"Why is the sea blue? Why do butterflies fly? Why does the sun rise?" are questions children ask to explore the nature and boundaries of life. It is an important step for connecting scientific and creative thinking. Our cultural symbolism has vastly expanded thanks to science and interdisciplinary approaches to research that are continually increasing in popularity. Due to science, we can think of a person as a fragment of the universe continuing to exist and succeed in this vast entity.

"From General to Specific" is my poetic interpretation of the knowledge that I obtained from observing tiny and extremely fragile organisms - unicellular algae. How to see, study, maintain and care, how to translate scientific language into a poetic process to create art? How to grasp the huge system comprising the world and understand how unique it is? And what does the knowledge of marine biology tell our technology-focused society or which fields outside the traditional fields of research are we also going to be able to explore in the future? Those were the key questions that I asked myself while developing the exhibition. This exhibition is part of my doctoral thesis titled "Interdisciplinary and Transdisciplinary Collaboration. Art & Science".

The exhibition was developed thanks to a productive collaboration with the TUT Marine Systems Institute.
Special thanks to: Inga Lips, Karin Ojamäe, Madis Listak and the BT-Style team.

Metagenomic museum

Gregory Bateson has said: The viable unit of survival is a flexible organism-in-its-environment.

The current state of science allows important information to be stored as extremely small units, DNA for example contains far more information about our heredity than stuffed animals, for instance. Could the museum of the future consist of just a number of test tubes for example? Like a genome centre that stores vast amounts of information about us? The data of several Estonian bodies of water are before you, small water bodies contain information about the tiniest of organisms. Based on the key principles of metagenomics it could be said that the best way to study and store information about an organism is the organism itself and its surrounding environment because no supercomputer or scientific institution is capable of storing and processing the vast data set containing all of the information.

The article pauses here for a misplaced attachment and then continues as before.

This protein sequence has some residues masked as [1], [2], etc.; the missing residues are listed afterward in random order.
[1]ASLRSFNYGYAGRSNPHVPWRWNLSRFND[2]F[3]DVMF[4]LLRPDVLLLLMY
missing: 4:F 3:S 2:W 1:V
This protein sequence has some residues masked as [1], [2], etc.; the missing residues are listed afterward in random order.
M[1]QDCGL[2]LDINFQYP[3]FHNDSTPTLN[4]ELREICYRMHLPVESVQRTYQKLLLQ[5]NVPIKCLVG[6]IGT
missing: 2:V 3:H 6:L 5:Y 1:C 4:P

What is most important from the above is however what G. Bateson means: each living being must understand the simple truth – unable to maintain its environment, it is principally destroying itself.

Portraits of Voyagers

A teaspoonful of seawater contains far in excess of a million living beings, including plankton. The word plankton is derived from the Greek word πλαγκτός, which means "lost" and in a broader meaning also "voyager". Microscopic organisms that inhabit all bodies of water play a vital role in the life on Earth. They are the lowest linkages of food chains, primary producers, getting their energy from photosynthesis and producing oxygen.
Being only 1% of the biosynthetic mass on Earth, they account for almost 45% of the annual oxygen production. But not only that – they can also negatively impact our environment because the concentration of plankton in water bodies is continually increasing. This harms our future living environment because excessive growth of algae changes the balance of the aquatic environment and thus the living conditions of all other creatures.
I portray a number of voyagers who I have met in our water bodies and who I would like you to meet.

PacMan – Plastid Hunt